Scripture: Gen 3:1–19
Sin Is Disobedience
CHILDREN’S VERSIONIf you would like to do this with smaller children, a version suitable for them can be had here.
God created everything perfect, and because of God’s common grace, much of the beauty of his creation still survives in spite of divine judgment on sin. It’s surprising to hear discussion of what the nature of Adam and Eve’s sin must have been. I’ve heard pride, lust of the eye, and so forth. The simple answer is that it was disobedience. God had given them broad latitude in the garden of Eden, outlawing precisely one tree out of all his creation:
The LORD God warned him, “You may freely eat the fruit of every tree in the garden—except the tree of the knowledge of good and evil. If you eat its fruit, you are sure to die.” (Gen 2:16–17)
It seems like even the tree of life would have been a permitted tree before disobedience. But with Satanic enticement, Eve ate from the forbidden tree; then she became Satan’s agent and got Adam to eat from the forbidden tree. Adam should have stood at that tree and come to the knowledge of good and evil by judging the evil seducer rather than falling under the serpent’s enticement and learning of evil by becoming evil.
Sin Has Deadly Consequences
The Bible depicts an immediate loss of intimacy on two levels. Adam and Eve became ashamed of their nakedness before each other—something that never bothered them in their innocence before disobedience (Gen 2:25; 3:7). Worse, their shame made them want to hide from God as well (Gen 3:8).
God made judicial inquires, asking what they had done. Instead of confessing their sins and repenting, they only made excuses. Adam blamed it all on his wife Eve: “It was the woman you gave me who gave me the fruit.” And then Eve blamed the serpent for tricking her (Gen 3:12–13).
But God blamed them both for disobeying him. He told them that this sin would trouble them—and right at the point of the creation mandate. They were to fill the earth, and for Eve and her daughters throughout the ages, that would mean childbirth. The judgment on sin touched her right there. Adam was to rule and subdue the earth; however, the the only crown the earth would bring him would be thorns and thistles (Gen 3:16–18), and the ground would conquer Adam—dust to dust.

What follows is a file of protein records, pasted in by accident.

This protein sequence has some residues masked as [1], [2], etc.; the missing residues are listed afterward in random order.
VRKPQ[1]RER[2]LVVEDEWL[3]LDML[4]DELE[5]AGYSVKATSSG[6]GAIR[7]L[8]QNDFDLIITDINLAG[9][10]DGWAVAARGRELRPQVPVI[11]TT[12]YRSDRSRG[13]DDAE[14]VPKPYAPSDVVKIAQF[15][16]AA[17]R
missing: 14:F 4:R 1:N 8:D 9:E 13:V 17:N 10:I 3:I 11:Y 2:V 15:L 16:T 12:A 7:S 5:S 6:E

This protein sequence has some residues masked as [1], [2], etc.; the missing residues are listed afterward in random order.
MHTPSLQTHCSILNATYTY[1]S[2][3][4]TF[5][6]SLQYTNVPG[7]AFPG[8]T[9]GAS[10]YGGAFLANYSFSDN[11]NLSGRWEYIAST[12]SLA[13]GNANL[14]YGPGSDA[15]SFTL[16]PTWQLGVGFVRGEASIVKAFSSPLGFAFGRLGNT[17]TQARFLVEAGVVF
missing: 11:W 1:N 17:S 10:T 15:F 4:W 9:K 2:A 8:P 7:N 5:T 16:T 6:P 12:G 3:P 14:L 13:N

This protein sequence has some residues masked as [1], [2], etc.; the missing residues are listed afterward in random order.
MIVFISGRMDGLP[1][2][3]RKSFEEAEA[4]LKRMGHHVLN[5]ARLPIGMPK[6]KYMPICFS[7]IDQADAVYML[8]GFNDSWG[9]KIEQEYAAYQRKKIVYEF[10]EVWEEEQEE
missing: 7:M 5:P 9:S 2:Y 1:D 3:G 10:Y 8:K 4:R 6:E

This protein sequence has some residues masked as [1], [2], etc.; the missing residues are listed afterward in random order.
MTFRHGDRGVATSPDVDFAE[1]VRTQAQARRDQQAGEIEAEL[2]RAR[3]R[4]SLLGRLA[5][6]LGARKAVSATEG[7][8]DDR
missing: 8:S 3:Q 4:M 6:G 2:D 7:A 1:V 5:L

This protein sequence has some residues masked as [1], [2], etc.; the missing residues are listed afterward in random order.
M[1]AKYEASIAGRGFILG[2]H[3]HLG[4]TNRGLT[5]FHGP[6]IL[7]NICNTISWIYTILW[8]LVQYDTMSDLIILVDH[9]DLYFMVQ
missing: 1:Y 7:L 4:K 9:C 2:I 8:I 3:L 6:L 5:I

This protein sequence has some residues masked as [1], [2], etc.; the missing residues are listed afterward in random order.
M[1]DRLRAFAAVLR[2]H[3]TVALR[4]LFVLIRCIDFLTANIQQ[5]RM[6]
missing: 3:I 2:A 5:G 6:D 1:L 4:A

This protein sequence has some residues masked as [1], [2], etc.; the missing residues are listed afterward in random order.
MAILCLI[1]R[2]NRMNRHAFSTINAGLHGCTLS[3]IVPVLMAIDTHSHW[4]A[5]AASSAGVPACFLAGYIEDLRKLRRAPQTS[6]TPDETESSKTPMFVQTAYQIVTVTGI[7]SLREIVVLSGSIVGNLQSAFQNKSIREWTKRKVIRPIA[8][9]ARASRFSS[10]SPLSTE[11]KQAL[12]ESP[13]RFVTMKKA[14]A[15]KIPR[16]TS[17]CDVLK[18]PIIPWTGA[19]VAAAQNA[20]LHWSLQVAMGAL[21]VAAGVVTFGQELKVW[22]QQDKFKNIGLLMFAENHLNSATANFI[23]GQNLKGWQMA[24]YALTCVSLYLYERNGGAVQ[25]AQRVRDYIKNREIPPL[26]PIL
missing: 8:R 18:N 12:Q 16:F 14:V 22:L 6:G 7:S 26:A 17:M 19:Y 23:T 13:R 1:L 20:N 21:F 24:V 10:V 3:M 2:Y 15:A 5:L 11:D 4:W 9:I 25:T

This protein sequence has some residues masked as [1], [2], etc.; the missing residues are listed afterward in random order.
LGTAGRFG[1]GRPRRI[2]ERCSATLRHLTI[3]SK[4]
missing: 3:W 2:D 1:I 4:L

But we can be so glad of divine grace, from the coverings God provided to Adam and Eve, to the promise that the woman’s offspring would crush the serpent’s head (Gen 3:15). Thank God the story continues with God’s gracious provision through Jesus Christ our Lord. When Jesus met with the same enticer in his wilderness temptations, he succeeded where Adam had failed. He overcame the serpentine enticer by obedience and reverence for God’s Word.
Adam’s sin brought sin into the world, and with it came death and judgment (Rom 5:12–21). But “Adam is a symbol, a representation of Christ, who was yet to come” (Rom 5:14). One man’s sin brought death, “But even greater is God’s wonderful grace and his gift of forgiveness to many through this other man, Jesus Christ” (Rom 5:15).
Questions, Reflections, and Commitments
- What do you think might have been the result if Adam and Eve had gone straight to the tree of life and eaten from it while it was still a permitted tree, rather than heading for the forbidden tree and eating it?
- Reflect on the double force of Paul’s argument in Romans 5:12–21, which is summarized as follows: “Adam’s one sin brings condemnation for everyone, but Christ’s one act of righteousness brings a right relationship with God and new life for everyone.”